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Comment #5 posted by ripit on January 03, 2011 at 10:40:04 PT
how can they 
get away with doing the fake id crap?if i had a badge and started flashin it around wounldn't i get busted for inpersonating a cop?so they base their case on an outright lie? an its like well" we made a fake id to help prove how bad cannabis is for you".High school kids have been using fake ids to get alcohol and cigarettes since my grampa was a kid an that will never change! well not as long as they continue to regulate and enforce the way they do!i'm just tired of being treated like i'm some kind of sub-human!! sorry for the rant but i had to vent!
 blessings and happy new year everybody!
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Comment #4 posted by paulpeterson on January 03, 2011 at 09:13:19 PT
"political defendant" status defense in play 
A political defendant, is one that is busted for his beliefs, and what he says about that.It has been accepted by the US SUPREME COURT in two ways, as an "equal protection" & also a "due process" violation-this defense has BOTH RUBRICS in it (See US v. Batchelder & US v. Armstrong).It involves the use of "provocateurs" and "entrapment", here, where a COP ADMITTED HE USED A PHONEY MM CARD, get it?Typically, it involves free speech, and laws designed to trap people who have BELIEFS THAT RUN COUNTER TO TRADITIONAL WISDOM, or AGAINST SPECIFIC ADMINISTRATION POLICIES. Believing marijuana has medicinal properties, and according yourself with state laws that allow this use, qualify.It goes on though: Are ONE SIDED OR BAD PROCEDURES USED? (We will soon see, once a state judge gets through with the initial MOTIONS TO DISMISS, UNDER CURRENT STATE LAW, EH?)Sounds like somebody has to find a lawyer that knows how to bring the US SUPREME COURT'S already decided case law into play here. THESE CASES ARE FROM FED PROSECUTIONS, and it sounds like the FEDS ARE THE ONES PUSHING THESE PROSECUTIONS in Michigan, eh?Oh, how I love to use the words PROVOCATEURS and ENTRAPENEURS (sorry if my spelling is rusty here). Oh, the smell of burning tires in the morning. TIRE FIRES CAN BE SEEN FOR MILES AND MILES, EH?PAUL PETERSON 712-732-1009Please note I still have a FEDERAL CIVIL RIGHTS CASE pending in local FEDERAL COURT, against the STORM LAKE POLICE DEPARTMENT (IOWA) involving various CRIMINAL CONSPIRACY THEORIES, also involving evidence destruction, tampering, withholding DOG ATE MY HOMEWORK STUFF, eh?Now, since I CAUGHT A FEDERAL JUDGE HAVING AN AFFAIR WITH A FORMER COP'S FORMER WIFE, I got a new judge, WHO APPOINTED A FEDERAL ATTORNEY FOR ME, and I still await his BRIEF on opening up a few more claims, etc., but after THREE YEARS IN COURT, surviving in fed court this long is NOT TOO SHABBY, EH?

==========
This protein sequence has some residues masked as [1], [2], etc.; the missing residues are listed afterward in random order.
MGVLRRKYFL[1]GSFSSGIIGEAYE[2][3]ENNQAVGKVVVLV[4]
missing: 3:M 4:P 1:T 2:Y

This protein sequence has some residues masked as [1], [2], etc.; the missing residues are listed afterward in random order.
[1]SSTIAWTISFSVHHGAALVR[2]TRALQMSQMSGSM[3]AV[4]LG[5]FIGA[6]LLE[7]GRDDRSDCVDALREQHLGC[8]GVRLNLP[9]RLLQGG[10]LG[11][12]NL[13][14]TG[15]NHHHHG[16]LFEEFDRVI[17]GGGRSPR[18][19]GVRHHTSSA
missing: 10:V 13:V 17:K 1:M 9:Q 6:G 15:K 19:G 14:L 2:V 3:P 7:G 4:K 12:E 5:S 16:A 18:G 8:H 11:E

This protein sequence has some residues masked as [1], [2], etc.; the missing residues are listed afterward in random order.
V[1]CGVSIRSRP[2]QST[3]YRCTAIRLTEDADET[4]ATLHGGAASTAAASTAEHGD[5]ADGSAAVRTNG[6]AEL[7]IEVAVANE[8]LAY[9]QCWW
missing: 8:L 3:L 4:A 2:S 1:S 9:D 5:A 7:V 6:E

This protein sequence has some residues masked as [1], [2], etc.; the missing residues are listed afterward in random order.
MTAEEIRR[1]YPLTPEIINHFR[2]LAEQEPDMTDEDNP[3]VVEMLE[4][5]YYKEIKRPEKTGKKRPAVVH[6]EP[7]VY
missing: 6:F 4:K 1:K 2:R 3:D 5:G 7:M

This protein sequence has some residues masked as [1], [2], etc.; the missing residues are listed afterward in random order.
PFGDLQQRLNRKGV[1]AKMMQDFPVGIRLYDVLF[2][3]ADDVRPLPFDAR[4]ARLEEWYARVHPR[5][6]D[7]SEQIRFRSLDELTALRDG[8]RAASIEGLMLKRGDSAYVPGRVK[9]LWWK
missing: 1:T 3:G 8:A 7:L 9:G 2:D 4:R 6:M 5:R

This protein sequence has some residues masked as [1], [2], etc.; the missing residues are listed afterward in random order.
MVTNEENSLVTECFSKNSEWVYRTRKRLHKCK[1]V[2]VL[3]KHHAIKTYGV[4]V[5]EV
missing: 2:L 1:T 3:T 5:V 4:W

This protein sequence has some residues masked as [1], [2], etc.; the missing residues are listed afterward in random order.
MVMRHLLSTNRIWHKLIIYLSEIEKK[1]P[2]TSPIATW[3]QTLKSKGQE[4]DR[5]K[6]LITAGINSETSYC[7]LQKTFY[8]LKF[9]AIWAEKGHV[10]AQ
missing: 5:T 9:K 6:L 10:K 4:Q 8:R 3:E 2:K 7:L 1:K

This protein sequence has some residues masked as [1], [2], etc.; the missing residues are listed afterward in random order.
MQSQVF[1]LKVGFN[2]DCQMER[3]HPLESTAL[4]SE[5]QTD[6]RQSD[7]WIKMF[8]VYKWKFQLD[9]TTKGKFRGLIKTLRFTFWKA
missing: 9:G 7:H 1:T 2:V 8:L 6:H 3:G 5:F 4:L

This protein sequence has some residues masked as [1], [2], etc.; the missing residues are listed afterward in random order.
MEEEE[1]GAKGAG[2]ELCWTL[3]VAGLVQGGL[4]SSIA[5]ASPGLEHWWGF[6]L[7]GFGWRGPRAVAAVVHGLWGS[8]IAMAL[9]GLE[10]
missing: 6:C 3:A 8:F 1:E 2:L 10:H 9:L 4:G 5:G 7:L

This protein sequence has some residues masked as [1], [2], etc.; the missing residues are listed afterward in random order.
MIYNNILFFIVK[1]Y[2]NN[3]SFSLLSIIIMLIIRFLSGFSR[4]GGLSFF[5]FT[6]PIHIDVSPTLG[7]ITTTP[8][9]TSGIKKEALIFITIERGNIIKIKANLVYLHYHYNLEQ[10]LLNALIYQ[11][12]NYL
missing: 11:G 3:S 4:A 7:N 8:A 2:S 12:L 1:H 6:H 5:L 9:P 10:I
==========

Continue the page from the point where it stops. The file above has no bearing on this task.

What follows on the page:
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Comment #3 posted by John Tyler on January 03, 2011 at 07:22:07 PT
prohibitionistsí work
Ah, it would seem that the prohibitionistsí work is never done. Those pesky voters keep trying to figure out a legal way to use a plant that is gentle, and mild, and helps millions. It would appear that the prohibitionists will not be happy until everybody, but them, is in jail. 
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Comment #2 posted by dongenero on January 03, 2011 at 07:13:58 PT
These controversies stem.....elsewhere, I'd say.
"An undercover narcotics officer admitted he used a phony Michigan medical marijuana identity card to make purchases at the clinic, which was raided by an Oakland County Sheriff's SWAT team in late August."Hey, it's a good thing they don't arrest retailers who are duped by counterfeit currency. However, they do generally arrest counterfeiters.......hmmmmm. And this is what they base their charges on? Perhaps the impetus is on the health department to provide cards with better security features? And the counterfeiting cop? I wonder if he prints money at home too?
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Comment #1 posted by FoM on January 03, 2011 at 06:14:31 PT
Related Article From The Michigan Messenger
Incoming Senate Judiciary Chair Has Medical Pot Law in His SightsJanuary 3, 2011URL: